The SU-100 was a Soviet tank destroyer armed with a 100 mm anti-tank gun in a casemate superstructure. This is one on display at the Imperial war museum in Duxford.
The SU-100 was used extensively during the last year of World War II and saw service for many years afterwards with the armies of Soviet allies around the world. It is still in active service today in many countries.
Reading the Hot War books from Harry Turtledove has inspired me to think about gaming some scenarios from the books. British Comets and Centurions versus T34-85 and T54 Soviet tanks, along with tank destroyers such as the Su-100. In the book there are also Sherman tanks manned by (West) German forces.
Battlefront make a very nice plastic 15mm version of the SU-100.
The T-34-85 was a Soviet WW2 medium tank, crew of 5, powered by 12-cylinder diesel engine, armed with 85mm gun and two machine guns.
It went not be used well beyond the second world war in major conflicts across the world, and I still in service today.
The T-34, a Soviet medium tank, had a profound and lasting effect on the field of tank design. At its introduction in 1940, the T-34 possessed an unprecedented combination of firepower, mobility, protection and ruggedness. Its 76.2 mm (3 in) high-velocity tank gun provided a substantial increase in firepower over any of its contemporaries while its well-sloped armour was difficult to penetrate by most contemporary anti-tank weapons.
A project to develop a new tank following the introduction of improved German Panzer IVs with the high-velocity 75 mm gun, was started by the Soviet Union. The T-43 was designed to have improved armour, better suspension and a bigger gun. However it was decided that manufacturing a new tank would cause a significant slow-down in production so it was cancelled.
However the T-43 turret was then modified to fit the T-34 and was armed with a new 85mm gun. The T-34-85 was a compromise between those in the Soviet Union who wanted to build as many 76mm armed T34s and those who wanted to build the new T-43 tank.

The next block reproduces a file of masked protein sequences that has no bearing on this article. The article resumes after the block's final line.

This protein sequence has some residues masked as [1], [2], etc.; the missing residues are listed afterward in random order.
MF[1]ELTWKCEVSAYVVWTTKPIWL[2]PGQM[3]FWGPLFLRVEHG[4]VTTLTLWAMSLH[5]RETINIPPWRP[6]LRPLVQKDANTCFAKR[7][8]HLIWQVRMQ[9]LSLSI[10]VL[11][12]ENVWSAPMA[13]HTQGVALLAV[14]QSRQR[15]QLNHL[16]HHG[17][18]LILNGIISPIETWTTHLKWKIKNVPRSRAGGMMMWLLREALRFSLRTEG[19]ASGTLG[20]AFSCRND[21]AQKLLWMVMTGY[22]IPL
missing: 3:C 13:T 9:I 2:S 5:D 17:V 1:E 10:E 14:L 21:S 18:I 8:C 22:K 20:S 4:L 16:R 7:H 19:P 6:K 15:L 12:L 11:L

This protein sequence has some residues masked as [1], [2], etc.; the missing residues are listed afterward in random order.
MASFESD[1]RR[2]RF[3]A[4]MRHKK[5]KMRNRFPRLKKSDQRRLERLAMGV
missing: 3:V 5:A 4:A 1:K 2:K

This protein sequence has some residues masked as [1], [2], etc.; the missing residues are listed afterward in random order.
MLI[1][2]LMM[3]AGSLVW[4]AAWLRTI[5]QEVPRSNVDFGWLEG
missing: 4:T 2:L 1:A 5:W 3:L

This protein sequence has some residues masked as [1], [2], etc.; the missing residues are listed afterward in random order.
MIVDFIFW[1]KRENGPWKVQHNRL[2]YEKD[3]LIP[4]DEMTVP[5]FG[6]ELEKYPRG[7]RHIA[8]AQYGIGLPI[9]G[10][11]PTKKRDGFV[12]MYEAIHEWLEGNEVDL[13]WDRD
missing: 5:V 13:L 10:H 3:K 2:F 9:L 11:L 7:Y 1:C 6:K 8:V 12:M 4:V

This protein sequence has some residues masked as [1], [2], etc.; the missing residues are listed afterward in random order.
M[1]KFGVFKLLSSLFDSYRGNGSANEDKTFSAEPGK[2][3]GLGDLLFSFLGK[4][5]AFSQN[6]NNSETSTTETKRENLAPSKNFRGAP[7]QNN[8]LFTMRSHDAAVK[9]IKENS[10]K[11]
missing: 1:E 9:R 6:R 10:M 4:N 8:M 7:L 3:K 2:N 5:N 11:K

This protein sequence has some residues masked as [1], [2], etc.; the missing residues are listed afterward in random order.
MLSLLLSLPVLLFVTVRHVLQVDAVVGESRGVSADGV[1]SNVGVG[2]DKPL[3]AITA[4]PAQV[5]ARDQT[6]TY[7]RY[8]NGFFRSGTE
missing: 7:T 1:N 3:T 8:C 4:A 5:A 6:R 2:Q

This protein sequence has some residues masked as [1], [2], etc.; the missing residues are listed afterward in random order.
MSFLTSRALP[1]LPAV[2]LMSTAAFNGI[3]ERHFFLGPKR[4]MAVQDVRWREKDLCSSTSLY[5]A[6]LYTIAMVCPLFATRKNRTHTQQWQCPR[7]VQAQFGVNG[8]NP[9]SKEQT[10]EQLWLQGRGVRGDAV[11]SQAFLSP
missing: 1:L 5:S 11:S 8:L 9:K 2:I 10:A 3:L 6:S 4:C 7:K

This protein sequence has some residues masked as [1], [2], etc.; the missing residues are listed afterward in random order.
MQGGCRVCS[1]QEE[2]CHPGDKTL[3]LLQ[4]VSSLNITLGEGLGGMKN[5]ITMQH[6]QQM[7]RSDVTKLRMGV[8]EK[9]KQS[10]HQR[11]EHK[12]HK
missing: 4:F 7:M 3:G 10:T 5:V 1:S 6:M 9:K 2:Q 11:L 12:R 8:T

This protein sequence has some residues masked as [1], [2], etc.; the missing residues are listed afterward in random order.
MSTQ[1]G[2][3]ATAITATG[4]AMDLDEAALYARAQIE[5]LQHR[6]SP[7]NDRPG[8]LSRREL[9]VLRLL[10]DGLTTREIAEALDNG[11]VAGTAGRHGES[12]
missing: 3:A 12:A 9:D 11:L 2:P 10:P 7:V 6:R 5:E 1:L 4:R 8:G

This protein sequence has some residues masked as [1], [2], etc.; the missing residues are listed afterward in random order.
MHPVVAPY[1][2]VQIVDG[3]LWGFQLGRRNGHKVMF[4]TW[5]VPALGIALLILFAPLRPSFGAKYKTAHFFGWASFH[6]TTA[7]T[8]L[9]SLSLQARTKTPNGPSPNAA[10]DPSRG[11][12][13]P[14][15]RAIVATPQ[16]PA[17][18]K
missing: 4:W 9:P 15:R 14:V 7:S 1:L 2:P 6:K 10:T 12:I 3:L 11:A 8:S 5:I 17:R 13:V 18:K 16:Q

The T-34-85 gave the Red Army a tank with better armour and mobility than the German Panzer IV tank and StuG III assault gun. While it could not match the armour or weapons of the heavier Panther and Tiger tanks, its improved firepower made it much more effective than earlier models.
The development of the T-34-85 led directly to the T-54 and T-55 series of tanks, which in turn evolved into the later T-62, T-72, and T-90 that form the armoured core of many modern armies.
This T-34-85 was on display at the Imperial War Museum in Duxford, and they even put Tank Riders on the back.
Reading the Hot War books from Harry Turtledove has inspired me to think about gaming some scenarios from the books. British Comets and Centurions versus T34-85 and T54 Soviet tanks, along with American M26 Pershing and M48 Patton tanks. In the book there are also Sherman tanks manned by (West) German forces.
Forged in Battle have released some photographs of new tanks to oppose the German super heavy tanks they have already shown.
The T-44 was a medium tank first produced towards the end of the Second World War by the Soviet Union. It was the successor to the famous T-34. Fewer than two thousand T-44s were built, but the design became the basis for the T-54/55 series of main battle tanks, the most-produced tank of all time.
The SU 101 and SU102 were experimental Soviet propelled artillery units developed during World War II. Were created in the Uralmash design office in autumn 1944 – spring 1945 based on the chassis of medium tanks T-44 and T-34-85 and were intended to replace the SU-100. Despite the prospects and high performance for its time, with the end of the war, it was decided to terminate further work on them in connection with inexpediency deployment of new SPG based on tanks units of war period, are not fully met the requirements of the operating time of peace.